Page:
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Coronavirus Among Homeless: San Jose Mayor Liccardo Calls For Removing Regulations To Build Emergency Housing

SAN JOSE (CBS SF) -- As the coronavirus pandemic threatens to rapidly spread through homeless communities, San Jose Mayor Sam Liccardo urged state officials Tuesday to immediately remove existing regulatory barriers in order to rapidly build emergency housing.

In a memo to be heard at a city council meeting Tuesday, Liccardo asked for the state to waive environmental regulations and state building codes for emergency construction of buildings with separate units or rooms for each resident to ensure physical separation in compliance with County Public Health mandates.

Liccardo's memo also asks for agencies such as CalTrans, utility districts and counties to "immediately identify and make available specific sites of public land for temporary or permanent emergency housing construction."

In addition, Liccardo wants homeless funding mechanisms, such as the state's Homeless Housing, Assistance and Prevention program, to bypass regional administrators and provide the funding directly to cities and counties.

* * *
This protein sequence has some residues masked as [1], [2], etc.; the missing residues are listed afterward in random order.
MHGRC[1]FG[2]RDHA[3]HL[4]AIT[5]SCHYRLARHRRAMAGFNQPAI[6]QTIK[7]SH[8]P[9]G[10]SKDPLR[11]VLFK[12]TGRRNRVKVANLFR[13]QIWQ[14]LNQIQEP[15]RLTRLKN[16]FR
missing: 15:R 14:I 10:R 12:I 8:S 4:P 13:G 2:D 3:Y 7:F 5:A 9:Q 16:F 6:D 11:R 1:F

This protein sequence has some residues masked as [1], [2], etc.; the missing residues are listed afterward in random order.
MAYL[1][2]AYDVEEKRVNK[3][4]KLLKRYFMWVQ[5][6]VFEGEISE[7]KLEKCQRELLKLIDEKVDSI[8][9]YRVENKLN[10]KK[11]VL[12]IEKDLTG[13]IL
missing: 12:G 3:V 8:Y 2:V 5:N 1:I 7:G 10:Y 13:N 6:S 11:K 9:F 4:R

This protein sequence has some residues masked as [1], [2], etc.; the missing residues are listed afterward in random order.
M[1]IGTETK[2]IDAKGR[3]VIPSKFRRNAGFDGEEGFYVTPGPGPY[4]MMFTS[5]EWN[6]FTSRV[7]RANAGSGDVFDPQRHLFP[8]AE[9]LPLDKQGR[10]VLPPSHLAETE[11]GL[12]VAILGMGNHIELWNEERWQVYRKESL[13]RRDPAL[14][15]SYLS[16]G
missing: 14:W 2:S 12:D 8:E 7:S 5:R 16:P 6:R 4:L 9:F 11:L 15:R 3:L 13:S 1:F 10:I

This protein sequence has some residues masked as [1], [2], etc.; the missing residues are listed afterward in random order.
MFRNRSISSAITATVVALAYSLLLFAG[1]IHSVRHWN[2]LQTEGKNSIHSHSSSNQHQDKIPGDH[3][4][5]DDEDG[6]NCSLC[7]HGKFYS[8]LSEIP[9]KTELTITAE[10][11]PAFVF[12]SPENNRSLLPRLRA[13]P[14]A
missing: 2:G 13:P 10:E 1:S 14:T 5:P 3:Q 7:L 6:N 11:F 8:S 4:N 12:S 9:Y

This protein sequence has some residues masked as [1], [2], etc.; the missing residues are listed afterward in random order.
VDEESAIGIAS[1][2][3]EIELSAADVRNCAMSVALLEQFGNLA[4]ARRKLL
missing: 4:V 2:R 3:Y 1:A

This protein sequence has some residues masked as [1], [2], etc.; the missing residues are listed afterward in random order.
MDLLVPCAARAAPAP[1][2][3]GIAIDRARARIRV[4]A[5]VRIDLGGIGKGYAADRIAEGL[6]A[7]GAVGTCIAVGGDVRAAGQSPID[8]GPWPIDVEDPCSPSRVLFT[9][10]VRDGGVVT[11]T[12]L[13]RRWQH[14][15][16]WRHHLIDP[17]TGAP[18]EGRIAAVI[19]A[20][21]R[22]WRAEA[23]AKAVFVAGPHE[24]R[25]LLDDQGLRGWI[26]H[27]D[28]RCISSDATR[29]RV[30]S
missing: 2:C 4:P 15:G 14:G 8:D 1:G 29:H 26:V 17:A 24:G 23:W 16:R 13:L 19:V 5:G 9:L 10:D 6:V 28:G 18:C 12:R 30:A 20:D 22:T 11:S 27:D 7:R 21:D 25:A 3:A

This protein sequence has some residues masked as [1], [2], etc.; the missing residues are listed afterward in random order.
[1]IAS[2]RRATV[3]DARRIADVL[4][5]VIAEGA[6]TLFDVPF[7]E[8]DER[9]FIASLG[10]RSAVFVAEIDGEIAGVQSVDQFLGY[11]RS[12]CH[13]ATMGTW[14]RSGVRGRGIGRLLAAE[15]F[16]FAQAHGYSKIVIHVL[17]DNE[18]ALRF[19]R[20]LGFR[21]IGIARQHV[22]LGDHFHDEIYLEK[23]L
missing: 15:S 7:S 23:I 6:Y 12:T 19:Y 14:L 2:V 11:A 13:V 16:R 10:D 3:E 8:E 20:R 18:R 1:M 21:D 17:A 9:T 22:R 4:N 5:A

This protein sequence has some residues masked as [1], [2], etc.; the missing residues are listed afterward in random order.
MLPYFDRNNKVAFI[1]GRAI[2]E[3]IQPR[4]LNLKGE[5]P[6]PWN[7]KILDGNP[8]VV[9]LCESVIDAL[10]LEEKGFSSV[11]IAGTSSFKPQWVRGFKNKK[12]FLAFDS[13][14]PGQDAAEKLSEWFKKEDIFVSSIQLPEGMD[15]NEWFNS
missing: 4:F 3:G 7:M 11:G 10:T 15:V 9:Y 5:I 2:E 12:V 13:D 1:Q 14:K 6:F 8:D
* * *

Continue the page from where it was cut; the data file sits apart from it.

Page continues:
Details of the memo can be found here.

"Homeless encampments have never been safe places for human habitation, but the onset of the COVID-19 pandemic makes them—and our crowded shelters— far more perilous for our unhoused residents" said Liccardo in a prepared statement. "Rapid construction of emergency housing—leveraging local and state dollars, with the benefit of FEMA reimbursement for a substantial share of the cost—becomes all the more imperative amid this crisis. The State must act quickly to remove all barriers to enable cities to scale quickly to meet their capacity needs for homeless residents."

Last week, Gov. Gavin Newsom announced $150 million in immediate aid to local jurisdictions for emergency housing along with some 1,300 travel trailers sent across the state.

Liccardo, who chairs the state's Big City Mayors coalition of the state's 13 largest cities, said the assertive action by Newsom along with the legislature's support would save lives, but that more is needed. Among the priorities the Big City Mayors sent to Newsom included a request for waivers of permitting and regulatory requirements to expedite the construction of emergency housing.

The Big City Mayors coalition is comprised of the mayors of Los Angeles, San Diego, San José, San Francisco, Fresno, Sacramento, Long Beach, Oakland, Bakersfield, Anaheim, Riverside, Santa Ana, and Stockton.


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